How to Manage Ongoing Threats and Breaches

After nearly 30 years in IT and cybersecurity, I have seen and learned much that surprises me. What doesn’t surprise me, however, is the uptick in cyberattacks, especially since the financial gains can be tremendous for the bad guys.

What we in the cybersecurity and IT industry are now starting to see is an increase in the exploitation of software by hackers looking for a way to crack into data networks using trusted vendors without being spotted by the firewall. Here’s a look at what is happening with supply-chain software and how businesses can address it.

The Microsoft Case

Microsoft recently confirmed signing a malicious driver being distributed within its gaming environments, according to a piece by The driver, called “Netfilter,” is a rootkit that was found to be communicating back to Chinese command and control (C2) IPs.

A rootkit is a type of malware that is designed to remain hidden on a computer. Though you may not know a rootkit has taken hold on your device, they actively work to access you private files. A rootkit can take the form of a Trojan, worm, or virus that can conceal their existence from the device owner. Rootkits are often able to access information without the user or network knowing.

The incident stemmed from a weakness in Microsoft’s code-signing process, exposing a threat to software supply-chain security. Karsten Hahn, a malware analyst at G Data, noticed a cybersecurity alert system flagged a Microsoft signed driver called “Netfilter” a false positive alert. While the driver seemed innocuous enough, Hahn became suspicious of the driver when it was seen communicating with China-based C&C IP. There was no reason a Microsoft driver should have been communicating with an IP address based in China.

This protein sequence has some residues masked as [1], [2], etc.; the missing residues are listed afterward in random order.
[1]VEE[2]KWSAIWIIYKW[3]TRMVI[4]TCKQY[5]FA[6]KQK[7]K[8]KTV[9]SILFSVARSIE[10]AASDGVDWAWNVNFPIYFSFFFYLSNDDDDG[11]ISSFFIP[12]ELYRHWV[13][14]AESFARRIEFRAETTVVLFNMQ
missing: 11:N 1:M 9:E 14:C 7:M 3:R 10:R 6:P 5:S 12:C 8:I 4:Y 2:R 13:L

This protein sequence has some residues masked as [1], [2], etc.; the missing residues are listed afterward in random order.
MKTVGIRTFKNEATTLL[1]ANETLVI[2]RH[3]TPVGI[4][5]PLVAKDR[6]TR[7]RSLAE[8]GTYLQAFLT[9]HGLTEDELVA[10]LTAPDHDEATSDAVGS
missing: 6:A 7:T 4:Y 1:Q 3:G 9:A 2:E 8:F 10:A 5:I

Hahn contact Microsoft and then shared the suspicious activity publicly. After working with Microsoft, Hahn took more time to analyze the driver. The conclusion Hahn arrived at was that the driver was malware.

“In this case, the detection was a true positive, so we forwarded our findings to Microsoft who promptly added malware signatures to Windows Defender and are now conducting an internal investigation,” G Data Software wrote in a June 25, 2021, blog. “At the time writing it is still unknown how the driver could pass the signing process.”

What this means is that the Chinese had used a rootkit to enter into gaming environments under the trusted name and seal of Microsoft.

The Western Digital My Book Live NAS Case

Microsoft wasn’t the only company to have a bad June. Western Digital identified a zero-day vulnerability in its My Book Live NAS. Hackers were able to use a new-found vulnerability in addition to a previous vulnerability (CVE-2018-1847) to carry out a huge breach. The cybercriminals conducted mass-factory resets of devices that led to data loss on a large scale. Live devices were wiped clean.

As a result of the attack, many My Book Live NAS users reported lost files, even in backups. Additionally, many also reported network storage appliance factory resets had occurred. While the company has not identified one attacker, the company’s researchers believe there may have been several attackers that acted simultaneously.

This attack is yet another example of exploitation of vulnerabilities in the software supply-chain. While there are recommendations for alleviating the problem including separating the My Book Live device from your network, experts are still working on identifying all details regarding the vulnerability and how to address them, according to a report.